The group has won enemies on both sides of the political spectrum. Montana state Sen. John Esp, R, told the Associated Press the group was “a bunch of unprincipled cowards.”
The political practices investigation stemmed from a complaint by Great Falls lawyer Benjamin Graybill, who alleged the group and its affiliate, the Coalition for Energy and the Environment, had sent out campaign flyers attacking a Democrat running for state Senate but failed to comply with state laws requiring it to disclose who paid for the ads and to register with the state.
The group, which describes itself as a “grassroots lobbying organization dedicated to fighting environmental extremism and promoting responsible development and management of land, water and natural resources,” insists the mailers were educational, not campaign material.
Unsworth said recent tax documents filed by the group showed a budget of $660,000 in 2008, and that the group projected to spend $537,000 to influence Montana elections in 2010, and $8.2 million in targeting 16 Senate and 30 House races.
In its pitch to potential donors, the group boasted, “there’s no limit to how much you can give” and “no politician, no bureaucrat and no radical environmentalist will ever know you” about the contribution.
State investigators allege Western Tradition Partnership has sought donations from officers of several foreign corporations or their affiliates, including corporations based in Canada, South Africa and the United Kingdom. Ferguson has called that “a complete lie.”
He said the group plans to take legal action against Unsworth, who was appointed by Democratic Gov. Brian Schweitzer, and called for “serious reform of the Montana Commission of Political Practices.”
In court, Western Tradition Partnership has had more luck. On Monday, Helena District Judge Jeffrey Sherlock sided with the group in throwing out the state’s 1912 Corrupt Practices Act.
The law, which harkens from a public backlash against the “Copper Kings” and their grip on state politics, the law banned corporations from making independent political expenditures.
In light of the Supreme Court’s recent Citizens United decision, which struck down similar prohibitions nationwide, Sherlock found the law unconstitutional.
“The First Amendment was intended to protect citizens from the government, not to shield politicians from criticism,” Ferguson said. “The court has restored fairness and balance to elections by allowing employers to speak freely about the radical environmentalist candidates and issues that threaten your right to earn a living.”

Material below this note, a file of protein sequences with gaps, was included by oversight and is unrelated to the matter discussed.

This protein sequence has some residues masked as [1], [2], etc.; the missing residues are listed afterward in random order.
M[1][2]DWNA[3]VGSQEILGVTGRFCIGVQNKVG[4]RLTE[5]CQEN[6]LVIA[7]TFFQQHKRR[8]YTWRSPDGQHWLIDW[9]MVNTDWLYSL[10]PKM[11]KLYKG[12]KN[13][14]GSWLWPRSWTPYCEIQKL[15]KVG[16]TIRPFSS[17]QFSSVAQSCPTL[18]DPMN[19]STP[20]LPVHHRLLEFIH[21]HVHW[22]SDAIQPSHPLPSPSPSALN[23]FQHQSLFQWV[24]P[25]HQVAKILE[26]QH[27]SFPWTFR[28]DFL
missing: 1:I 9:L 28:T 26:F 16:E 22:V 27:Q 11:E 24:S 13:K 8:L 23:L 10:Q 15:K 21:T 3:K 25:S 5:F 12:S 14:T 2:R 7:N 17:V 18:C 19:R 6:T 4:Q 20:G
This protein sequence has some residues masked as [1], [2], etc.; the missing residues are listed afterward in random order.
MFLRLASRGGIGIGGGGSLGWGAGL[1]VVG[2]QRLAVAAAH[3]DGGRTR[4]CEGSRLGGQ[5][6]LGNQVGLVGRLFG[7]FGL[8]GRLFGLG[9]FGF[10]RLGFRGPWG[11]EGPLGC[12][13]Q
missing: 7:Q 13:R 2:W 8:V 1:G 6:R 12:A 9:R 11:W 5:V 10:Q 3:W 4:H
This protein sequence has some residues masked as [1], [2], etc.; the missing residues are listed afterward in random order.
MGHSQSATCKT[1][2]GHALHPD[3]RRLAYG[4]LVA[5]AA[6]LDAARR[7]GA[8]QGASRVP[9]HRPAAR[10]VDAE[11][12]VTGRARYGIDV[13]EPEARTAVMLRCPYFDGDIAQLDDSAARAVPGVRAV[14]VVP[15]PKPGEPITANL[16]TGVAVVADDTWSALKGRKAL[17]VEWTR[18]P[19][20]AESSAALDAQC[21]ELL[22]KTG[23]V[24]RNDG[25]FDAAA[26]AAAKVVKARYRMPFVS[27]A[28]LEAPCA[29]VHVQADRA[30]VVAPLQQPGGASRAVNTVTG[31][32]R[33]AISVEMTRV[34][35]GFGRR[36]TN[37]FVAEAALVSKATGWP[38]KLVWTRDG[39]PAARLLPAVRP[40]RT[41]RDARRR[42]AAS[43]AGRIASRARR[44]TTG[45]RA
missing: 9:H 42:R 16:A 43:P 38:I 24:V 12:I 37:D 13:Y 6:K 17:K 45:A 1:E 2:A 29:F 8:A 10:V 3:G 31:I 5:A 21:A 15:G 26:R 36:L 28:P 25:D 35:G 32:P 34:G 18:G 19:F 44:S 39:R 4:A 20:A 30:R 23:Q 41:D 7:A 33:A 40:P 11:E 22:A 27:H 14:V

Attorney General Steve Bullock, who argued Montana’s law was unique and should stand, has vowed to take the case to the state Supreme Court.
“This isn’t just about our history: Two former secretaries of state and other experts in the field testified that an influx of corporate spending will corrupt the political process and drown out the voices of everyday Montanans,” Bullock said in a release. “The facts in this case are markedly different from those considered by the U.S. Supreme Court in Citizens United.”
The partnership filed the lawsuit alongside Bozeman’s Champion Painting Inc., and the Montana Shooting Sports Association. “There’s a difference between groups like us and the Exxons of the world,” Gary Marbut, president of the Montana Shooting Sports Assoication, told the Wall Street Journal. “We don’t want to recreate the Copper Kings era, when they owned Montana and we were their servants.”
Critics of the court decision, though, see the role of Western Tradition Partnership as reminiscent of the corporate manipulation that gave rise to Montana’s law.
“Re-creating the Copper Kings era is not an unintended consequence of this case,” wrote blogger Meteor Blades on the liberal Daily Kos website. “It’s the whole point.”